572-5 Status and Prospects of Association Mapping in Plants.

Monday, 6 October 2008
George R. Brown Convention Center, Exhibit Hall E
Chengsong Zhu, Agronomy, Kansas State University, Manhattan, KS, Michael Gore, Cornell University, Ithaca, NY, Ed Buckler, USDA-ARS, Institute of Genomic Diversity, Cornell University, Ithaca, NY and Jianming Yu, K-State Research and Extension, Manhattan, KS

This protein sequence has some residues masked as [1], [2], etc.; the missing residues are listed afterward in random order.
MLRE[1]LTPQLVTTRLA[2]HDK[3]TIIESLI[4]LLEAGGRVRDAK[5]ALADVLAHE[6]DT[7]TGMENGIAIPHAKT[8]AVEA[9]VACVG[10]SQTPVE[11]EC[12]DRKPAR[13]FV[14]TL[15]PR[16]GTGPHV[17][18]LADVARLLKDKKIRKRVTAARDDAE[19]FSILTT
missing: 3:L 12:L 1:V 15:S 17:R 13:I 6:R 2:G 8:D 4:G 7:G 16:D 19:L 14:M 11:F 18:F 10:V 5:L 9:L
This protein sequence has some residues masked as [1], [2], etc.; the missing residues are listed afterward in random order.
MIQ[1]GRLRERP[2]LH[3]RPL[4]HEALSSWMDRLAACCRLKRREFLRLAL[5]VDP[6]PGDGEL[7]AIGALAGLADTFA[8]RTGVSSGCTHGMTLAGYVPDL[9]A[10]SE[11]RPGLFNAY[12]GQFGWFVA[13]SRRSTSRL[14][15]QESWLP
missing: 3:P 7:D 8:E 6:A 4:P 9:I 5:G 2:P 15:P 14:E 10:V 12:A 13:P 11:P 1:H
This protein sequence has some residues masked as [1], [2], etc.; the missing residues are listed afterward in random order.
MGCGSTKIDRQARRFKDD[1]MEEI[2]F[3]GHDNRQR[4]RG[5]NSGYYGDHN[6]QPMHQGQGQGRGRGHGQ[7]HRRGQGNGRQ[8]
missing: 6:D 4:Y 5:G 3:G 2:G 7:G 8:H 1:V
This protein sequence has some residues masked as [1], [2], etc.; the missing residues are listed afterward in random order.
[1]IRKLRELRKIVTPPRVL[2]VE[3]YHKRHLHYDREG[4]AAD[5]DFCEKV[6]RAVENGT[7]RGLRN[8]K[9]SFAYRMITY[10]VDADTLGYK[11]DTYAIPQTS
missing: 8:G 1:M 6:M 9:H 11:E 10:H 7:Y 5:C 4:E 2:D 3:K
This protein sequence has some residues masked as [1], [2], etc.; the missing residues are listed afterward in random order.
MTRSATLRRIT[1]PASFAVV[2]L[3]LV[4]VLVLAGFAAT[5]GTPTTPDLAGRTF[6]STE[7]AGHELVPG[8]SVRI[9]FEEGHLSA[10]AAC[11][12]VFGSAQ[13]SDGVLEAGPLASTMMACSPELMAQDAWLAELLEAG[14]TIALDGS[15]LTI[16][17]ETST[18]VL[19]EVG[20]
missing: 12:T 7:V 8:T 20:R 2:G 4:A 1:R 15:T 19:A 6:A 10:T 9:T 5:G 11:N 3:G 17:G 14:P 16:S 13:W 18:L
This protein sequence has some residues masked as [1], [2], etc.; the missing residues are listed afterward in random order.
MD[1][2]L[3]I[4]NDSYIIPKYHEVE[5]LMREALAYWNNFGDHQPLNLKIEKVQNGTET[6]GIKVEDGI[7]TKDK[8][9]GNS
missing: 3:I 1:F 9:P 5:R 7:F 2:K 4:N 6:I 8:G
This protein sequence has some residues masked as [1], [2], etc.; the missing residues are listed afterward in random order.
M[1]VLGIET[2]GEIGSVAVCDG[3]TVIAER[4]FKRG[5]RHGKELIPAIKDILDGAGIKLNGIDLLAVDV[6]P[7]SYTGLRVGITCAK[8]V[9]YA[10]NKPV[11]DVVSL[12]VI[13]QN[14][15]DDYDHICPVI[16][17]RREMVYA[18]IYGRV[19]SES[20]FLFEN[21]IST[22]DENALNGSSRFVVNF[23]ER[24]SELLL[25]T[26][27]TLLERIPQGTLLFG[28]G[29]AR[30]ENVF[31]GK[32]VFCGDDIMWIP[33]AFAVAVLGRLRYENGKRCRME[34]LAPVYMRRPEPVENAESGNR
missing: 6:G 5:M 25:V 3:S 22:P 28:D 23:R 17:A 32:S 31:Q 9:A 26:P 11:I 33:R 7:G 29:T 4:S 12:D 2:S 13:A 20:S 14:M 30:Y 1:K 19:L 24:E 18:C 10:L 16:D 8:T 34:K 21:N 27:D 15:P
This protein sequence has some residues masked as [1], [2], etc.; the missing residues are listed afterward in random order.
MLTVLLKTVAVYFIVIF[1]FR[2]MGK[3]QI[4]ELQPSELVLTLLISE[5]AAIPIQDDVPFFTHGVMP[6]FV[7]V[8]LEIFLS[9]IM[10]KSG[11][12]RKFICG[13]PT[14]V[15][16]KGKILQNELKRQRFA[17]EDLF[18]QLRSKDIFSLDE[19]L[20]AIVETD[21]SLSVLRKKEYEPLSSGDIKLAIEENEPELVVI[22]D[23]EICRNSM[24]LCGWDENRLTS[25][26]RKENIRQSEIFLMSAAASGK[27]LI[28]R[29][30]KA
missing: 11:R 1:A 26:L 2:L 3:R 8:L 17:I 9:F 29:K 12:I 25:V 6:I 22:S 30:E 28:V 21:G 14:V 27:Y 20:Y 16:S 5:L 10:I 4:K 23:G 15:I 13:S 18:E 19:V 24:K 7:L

There is tremendous interest in using association mapping to identify genes responsible for quantitative variation of complex traits with agricultural and evolutionary importance. Recent advances in genomic technology, impetus to exploit natural diversity, and development of robust statistical analysis methods make association mapping appealing and affordable to plant research programs. Association mapping identifies quantitative trait loci (QTLs) by examining the marker-trait associations due to the strength of linkage disequilibrium between markers and functional polymorphisms across a set of diverse germplasm. General understanding of association mapping has increased significantly since its debut in plants. We have seen a more concerted effort in assembling various association mapping populations and initiating experiments through either candidate-gene or genome-wide approaches in different plant species. We describe the current status of association mapping in plants and outline opportunities and challenges in complex trait dissection and genomics-assisted crop improvement.